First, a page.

Wired on Landrum’s

The garish little blue-green box of a building there at the corner of Virginia and Arroyo now stands vacant. For years it’s been the home of U.S. Auto Title, but the real reason any of us “old-timers” remember the place is that it used to be known as Landrum’s.

I became familiar with the king of Reno greasy spoons during the years of the great Cocaine Tsunami, which rolled into Reno in the late ’70s and got down to some serious septum-strafing in the early ’80s. Reno took to cocaine like a yeti takes to chapstick. And why wouldn’t it? The perfect drug for a “24-hour town.” Go go, toot toot, drink drink, party party. And gee, looky yonder, the sun’s comin’ up.

At times, it seemed as though ground zero for all this Belushiness was Landrum’s. Yes, it was a 24-hour joint, but the times I recall occurred during the wee hours, when approximately 100 percent of the patrons were loaded on a trifecta of pot, booze and coke. My estimate may be slightly high, but not by much. In those days, excess was king. And sooner or later, you’d roll into Landrum’s at about 2:30 a.m., hopeful of finding one of those eight stools vacant so you could take your place in the firing line for one of Daisy’s nuclear-fueled chili cheese omelets.

Ah, Daisy. One would be right on target to affix the phrase, “a piece of work” to this legendary cook/waitress. To get a seat, order your chili cheese, and then take a bit of abuse from Daisy, who was usually in a semi-surly mood, if not completely misanthropic, was the essence of the Landrummian experience. You’d be crabby too, one would suppose, if you had to cook eggs all night long for a bunch of giggling wired cretins whose non-stop witty repartee wasn’t quite as brilliant as they imagined. Emphasis on non-stop.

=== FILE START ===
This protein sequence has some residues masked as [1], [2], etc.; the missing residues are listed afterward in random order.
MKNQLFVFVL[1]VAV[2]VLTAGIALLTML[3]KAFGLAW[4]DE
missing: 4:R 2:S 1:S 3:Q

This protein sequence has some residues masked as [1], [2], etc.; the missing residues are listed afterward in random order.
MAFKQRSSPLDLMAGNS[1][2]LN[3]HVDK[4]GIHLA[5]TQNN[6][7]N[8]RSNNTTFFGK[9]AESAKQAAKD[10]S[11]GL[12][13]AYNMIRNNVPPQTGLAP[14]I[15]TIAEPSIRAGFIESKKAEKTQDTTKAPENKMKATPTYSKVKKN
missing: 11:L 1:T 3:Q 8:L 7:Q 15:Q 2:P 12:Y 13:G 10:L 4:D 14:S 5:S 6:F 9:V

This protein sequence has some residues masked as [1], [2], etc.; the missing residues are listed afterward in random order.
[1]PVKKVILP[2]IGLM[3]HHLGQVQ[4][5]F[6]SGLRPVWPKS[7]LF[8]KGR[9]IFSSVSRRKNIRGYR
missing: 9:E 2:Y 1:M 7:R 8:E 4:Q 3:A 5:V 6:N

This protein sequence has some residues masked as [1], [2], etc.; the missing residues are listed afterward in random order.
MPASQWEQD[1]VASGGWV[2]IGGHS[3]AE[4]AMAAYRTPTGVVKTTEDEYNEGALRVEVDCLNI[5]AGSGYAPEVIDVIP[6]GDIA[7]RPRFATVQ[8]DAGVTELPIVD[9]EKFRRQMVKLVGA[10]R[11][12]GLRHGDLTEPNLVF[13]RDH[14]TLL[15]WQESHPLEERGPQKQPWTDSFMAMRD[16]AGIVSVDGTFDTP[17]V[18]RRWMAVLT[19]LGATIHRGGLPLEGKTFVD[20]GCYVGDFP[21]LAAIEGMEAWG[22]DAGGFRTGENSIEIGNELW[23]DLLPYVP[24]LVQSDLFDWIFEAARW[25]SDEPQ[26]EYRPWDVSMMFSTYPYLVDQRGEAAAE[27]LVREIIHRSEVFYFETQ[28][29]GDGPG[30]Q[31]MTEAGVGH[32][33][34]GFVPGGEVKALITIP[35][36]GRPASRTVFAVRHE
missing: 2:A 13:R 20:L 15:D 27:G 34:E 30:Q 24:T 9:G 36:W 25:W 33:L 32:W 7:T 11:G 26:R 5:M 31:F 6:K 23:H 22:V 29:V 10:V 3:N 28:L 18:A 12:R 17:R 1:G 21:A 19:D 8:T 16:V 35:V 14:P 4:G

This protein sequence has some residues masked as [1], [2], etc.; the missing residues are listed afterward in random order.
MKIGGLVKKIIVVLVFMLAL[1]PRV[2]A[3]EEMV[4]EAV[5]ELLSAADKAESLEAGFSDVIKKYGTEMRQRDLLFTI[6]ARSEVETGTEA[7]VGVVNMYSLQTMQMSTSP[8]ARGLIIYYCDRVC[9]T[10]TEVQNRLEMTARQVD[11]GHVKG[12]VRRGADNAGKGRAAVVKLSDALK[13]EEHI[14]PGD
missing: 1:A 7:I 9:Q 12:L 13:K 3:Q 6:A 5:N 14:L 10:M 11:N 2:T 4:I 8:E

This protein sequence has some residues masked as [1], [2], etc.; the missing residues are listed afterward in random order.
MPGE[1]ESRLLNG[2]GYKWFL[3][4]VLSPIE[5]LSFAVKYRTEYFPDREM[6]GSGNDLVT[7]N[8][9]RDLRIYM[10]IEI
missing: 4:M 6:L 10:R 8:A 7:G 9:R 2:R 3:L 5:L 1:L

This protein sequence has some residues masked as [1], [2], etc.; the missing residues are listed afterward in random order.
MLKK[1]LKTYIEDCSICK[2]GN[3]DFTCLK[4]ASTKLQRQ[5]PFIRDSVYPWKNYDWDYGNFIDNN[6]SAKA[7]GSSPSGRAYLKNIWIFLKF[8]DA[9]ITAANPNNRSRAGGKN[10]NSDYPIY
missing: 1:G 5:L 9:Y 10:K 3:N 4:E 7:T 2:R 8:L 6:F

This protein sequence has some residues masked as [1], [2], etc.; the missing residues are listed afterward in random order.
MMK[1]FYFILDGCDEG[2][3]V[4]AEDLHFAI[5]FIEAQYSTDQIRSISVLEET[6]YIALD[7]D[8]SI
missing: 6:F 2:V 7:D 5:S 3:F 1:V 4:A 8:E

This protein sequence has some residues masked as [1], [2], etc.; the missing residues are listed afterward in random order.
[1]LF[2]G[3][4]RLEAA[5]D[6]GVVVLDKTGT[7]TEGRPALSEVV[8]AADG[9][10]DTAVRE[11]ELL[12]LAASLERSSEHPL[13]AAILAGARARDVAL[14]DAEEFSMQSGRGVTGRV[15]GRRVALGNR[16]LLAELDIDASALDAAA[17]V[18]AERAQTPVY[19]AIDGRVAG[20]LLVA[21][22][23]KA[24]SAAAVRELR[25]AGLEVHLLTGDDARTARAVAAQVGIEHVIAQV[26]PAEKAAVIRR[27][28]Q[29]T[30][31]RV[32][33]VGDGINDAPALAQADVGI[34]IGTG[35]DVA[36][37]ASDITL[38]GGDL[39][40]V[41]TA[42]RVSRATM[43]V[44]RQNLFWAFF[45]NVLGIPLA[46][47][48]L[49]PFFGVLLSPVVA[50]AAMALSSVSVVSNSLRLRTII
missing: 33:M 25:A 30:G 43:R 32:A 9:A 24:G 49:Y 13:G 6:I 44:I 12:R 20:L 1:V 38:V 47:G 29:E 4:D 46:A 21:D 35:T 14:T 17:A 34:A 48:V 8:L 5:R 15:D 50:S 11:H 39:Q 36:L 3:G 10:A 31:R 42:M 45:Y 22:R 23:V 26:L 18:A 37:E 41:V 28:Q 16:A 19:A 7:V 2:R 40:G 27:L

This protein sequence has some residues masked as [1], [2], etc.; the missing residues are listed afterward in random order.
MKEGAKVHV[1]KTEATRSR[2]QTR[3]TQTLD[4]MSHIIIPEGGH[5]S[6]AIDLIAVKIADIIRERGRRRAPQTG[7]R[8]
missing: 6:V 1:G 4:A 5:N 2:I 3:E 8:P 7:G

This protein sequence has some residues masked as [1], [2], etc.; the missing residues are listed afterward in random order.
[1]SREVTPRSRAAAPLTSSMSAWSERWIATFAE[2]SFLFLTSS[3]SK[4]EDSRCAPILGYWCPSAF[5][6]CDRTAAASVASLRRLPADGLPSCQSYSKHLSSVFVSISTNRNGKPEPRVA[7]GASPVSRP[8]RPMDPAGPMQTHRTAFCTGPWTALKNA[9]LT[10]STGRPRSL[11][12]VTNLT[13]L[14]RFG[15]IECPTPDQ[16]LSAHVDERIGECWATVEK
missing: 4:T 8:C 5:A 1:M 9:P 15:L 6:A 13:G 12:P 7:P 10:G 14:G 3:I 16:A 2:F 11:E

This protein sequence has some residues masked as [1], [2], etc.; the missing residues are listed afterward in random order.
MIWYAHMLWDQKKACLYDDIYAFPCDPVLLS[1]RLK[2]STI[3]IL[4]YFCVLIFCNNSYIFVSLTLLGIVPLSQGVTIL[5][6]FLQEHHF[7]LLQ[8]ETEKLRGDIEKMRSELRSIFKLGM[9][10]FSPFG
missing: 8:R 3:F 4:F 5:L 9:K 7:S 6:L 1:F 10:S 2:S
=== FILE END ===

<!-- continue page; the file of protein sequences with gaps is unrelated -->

And those omelets. A foodstuff to be both respected and feared. They were good goin’ down, especially when you were wasted and famished, but you also knew that come the next afternoon, a price would be paid. To this day, I don’t think I’ve ever eaten anything that was as downright ornery as those chili cheese omelets as they marched Sherman-style through my plumbing, setting numerous intestinal Atlantas ablaze along the way. Daisy should have just gone ahead and spread a layer of Pepto-Bismol on top of those bombers.

Now, that little blue-green box stands vacant. And modern passersby have no idea that, for a few years anyway, this was the place where Reno’s version of Hopper’s “Nighthawks” painting came to life in its own peculiar way.